Social Media: understanding the experiences of children and young people

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By Joanne Mumford

On Friday 8th November, 2019, the University of Birmingham hosted a 3-cohort day for trainees on the initial training course for educational psychologists. The focus was on social media and how it is used by children and young people with whom we work. It concluded with a discussion around how educational psychologists can support schools, families and children and young people themselves to use the internet, and particularly social media, in a safe and effective way.

Dr Anna Lavis began the day talking about her research, which explored the use of social media for young people experiencing episodes of self-harm. The relationship between online self-harm and social media is highly contested, with little known about why those who self-harm might use social media, what they post online and why? There are also differences between different social media platforms that are used in different ways.

To try and find out more about this, Anna explored the views of young people who currently, or previously, had used self-harm as a coping strategy, and the ways in which the use of a social media platform linked to this.  She found that a key theme of the use of social media for those who self-harmed was how it was used for peer support. Users offered hope and companionship to others at times when they felt alone and isolated. Anna suggested that we need to find ways to create an environment where young people do not feel shamed, defeated or punished for self-harming. We need to be able to have open and non-judgemental conversations, where self-harm is recognised as a coping strategy for deeper difficulties, which need additional exploration and support.

Next, we were joined by Rebecca Tigue, Deputy Principal of the University of Birmingham School, who talked about the positive and negative impact of social media within secondary school settings. She gave an overview of how the University of Birmingham school curriculum seeks to develop responsible cyber-citizenship. Rebecca highlighted the risks of social media, including cyber-bullying, ‘screen time’, immediacy and constant connection associated with online communication, social media ‘friendships’, and the impacts of social media on sleep, amongst others.

Rebecca told us that work with their pupils also highlighted the benefits which young people gained from the internet and social media, including advice gained online, inspirational talks, homework and group chats, the ability to stay socially connected and access to resources online. As social media is an integral part of most young people’s lives, and it is for us, as professionals, to look at how we can support and encourage this in a ‘healthy’ way.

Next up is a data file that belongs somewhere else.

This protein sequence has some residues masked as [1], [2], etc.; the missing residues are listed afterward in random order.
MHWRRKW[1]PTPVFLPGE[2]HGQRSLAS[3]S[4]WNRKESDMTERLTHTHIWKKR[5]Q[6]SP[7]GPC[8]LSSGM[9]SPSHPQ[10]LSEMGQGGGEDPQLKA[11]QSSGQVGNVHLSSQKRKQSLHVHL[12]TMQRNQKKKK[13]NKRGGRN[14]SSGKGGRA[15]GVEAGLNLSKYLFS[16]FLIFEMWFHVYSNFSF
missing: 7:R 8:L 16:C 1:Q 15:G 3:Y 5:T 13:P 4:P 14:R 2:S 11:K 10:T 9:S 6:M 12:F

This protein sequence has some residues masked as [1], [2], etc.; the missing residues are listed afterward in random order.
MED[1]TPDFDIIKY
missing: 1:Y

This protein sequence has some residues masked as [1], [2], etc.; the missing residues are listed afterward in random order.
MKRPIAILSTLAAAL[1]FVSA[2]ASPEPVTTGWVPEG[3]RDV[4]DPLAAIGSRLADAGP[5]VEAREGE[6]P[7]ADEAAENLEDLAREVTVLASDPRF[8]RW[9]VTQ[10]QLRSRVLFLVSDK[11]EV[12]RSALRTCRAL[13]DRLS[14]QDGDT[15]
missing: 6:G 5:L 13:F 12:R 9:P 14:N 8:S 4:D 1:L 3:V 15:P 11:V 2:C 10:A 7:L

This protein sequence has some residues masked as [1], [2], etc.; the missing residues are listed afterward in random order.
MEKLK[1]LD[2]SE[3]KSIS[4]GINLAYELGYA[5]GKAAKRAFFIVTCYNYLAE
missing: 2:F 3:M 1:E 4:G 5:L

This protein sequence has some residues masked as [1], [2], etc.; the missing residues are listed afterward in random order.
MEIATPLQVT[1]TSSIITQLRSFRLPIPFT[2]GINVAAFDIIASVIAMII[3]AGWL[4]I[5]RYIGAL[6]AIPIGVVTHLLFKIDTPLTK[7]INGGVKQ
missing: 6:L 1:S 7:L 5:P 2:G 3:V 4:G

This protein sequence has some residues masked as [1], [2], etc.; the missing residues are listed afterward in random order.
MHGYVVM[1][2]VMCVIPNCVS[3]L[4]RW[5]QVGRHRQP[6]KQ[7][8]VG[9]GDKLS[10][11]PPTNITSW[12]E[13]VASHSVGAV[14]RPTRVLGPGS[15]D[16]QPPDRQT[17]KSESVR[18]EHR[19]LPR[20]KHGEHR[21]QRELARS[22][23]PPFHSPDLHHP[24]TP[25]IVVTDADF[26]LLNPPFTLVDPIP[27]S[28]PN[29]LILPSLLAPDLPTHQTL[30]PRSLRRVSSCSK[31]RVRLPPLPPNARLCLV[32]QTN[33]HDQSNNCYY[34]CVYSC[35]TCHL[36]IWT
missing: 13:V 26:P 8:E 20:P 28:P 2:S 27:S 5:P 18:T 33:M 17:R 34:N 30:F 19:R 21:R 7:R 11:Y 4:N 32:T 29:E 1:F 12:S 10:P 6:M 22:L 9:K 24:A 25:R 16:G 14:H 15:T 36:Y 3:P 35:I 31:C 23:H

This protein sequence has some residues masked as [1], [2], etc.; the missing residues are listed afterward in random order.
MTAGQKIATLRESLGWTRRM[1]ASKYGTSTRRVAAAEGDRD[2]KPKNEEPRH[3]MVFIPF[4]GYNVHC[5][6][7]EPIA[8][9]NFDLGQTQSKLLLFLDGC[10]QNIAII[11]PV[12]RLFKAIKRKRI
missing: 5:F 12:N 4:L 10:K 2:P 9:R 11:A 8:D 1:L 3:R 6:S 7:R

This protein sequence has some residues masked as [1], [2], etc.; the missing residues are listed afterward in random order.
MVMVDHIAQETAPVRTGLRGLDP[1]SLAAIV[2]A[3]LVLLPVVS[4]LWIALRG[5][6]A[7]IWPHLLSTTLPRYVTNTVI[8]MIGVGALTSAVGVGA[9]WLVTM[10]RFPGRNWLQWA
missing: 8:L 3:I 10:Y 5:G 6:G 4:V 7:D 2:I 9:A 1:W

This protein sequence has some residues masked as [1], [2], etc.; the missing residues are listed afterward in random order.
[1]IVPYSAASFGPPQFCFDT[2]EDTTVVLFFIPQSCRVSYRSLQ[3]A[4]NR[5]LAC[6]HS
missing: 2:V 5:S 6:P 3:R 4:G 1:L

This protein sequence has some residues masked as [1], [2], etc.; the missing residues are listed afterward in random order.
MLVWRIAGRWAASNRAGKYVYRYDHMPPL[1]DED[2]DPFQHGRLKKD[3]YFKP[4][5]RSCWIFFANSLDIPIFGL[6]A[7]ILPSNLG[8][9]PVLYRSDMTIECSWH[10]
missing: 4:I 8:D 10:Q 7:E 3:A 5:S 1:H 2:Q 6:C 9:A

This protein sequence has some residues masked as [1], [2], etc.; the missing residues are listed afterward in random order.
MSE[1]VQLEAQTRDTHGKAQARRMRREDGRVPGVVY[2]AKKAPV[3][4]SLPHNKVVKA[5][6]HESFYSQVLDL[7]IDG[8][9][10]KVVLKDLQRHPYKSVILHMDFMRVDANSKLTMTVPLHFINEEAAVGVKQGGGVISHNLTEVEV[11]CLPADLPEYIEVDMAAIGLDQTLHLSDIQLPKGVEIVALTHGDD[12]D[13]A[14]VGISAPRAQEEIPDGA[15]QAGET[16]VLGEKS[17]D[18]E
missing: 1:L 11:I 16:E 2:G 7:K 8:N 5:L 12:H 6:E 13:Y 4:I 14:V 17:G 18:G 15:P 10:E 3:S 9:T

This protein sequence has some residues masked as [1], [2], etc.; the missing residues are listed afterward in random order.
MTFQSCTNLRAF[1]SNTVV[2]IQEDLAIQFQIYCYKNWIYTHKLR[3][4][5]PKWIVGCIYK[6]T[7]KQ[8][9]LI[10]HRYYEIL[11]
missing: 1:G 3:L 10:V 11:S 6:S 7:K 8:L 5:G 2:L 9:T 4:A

In the afternoon, Zoe Capper, a trainee educational psychologist at the University of Birmingham, described some research she has completed as part of her placement. Zoe collected the experiences of children and young people in order to develop training for school staff on social media and mental health. Zoe found that young people demonstrated an awareness of how to stay safe online, such as the dangers of talking to strangers online and keeping profiles and personal information private. The young people also highlighted their desire to be able to talk to school staff, parents and supportive adults about things that have happened online, without being dismissed, shamed, or judged for their use of social media.

This led to some lively discussions between the trainee educational psychologists about our own work. Although training is something that we are well equipped to deliver, we felt that the young people with whom we work are the experts in the field of social media. It therefore seems sensible to utilise their experiences when talking about social media, placing their voice at the centre of what we do in terms of looking at social media use. We can use this knowledge to support schools and families to promote the use of social media in a positive way, whilst being aware of the dangers associated with this and how to manage them. Whether we like it or not, social media is embedded in the lives of our young people; many of them will have not experienced a life without it and we need to take this into account in our work with young people.

Jo is a trainee educational psychologist currently in Year 2 of the initial training course for educational psychologists at the University of Birmingham.

Further guidance for schools on the impact of social media on health and well-being  from researchers at the University of Birmingham can be found here. And details of a MOOC (Massive Open Online Course) on Optimising Social Media for Youth Health and Wellbeing can be found here.

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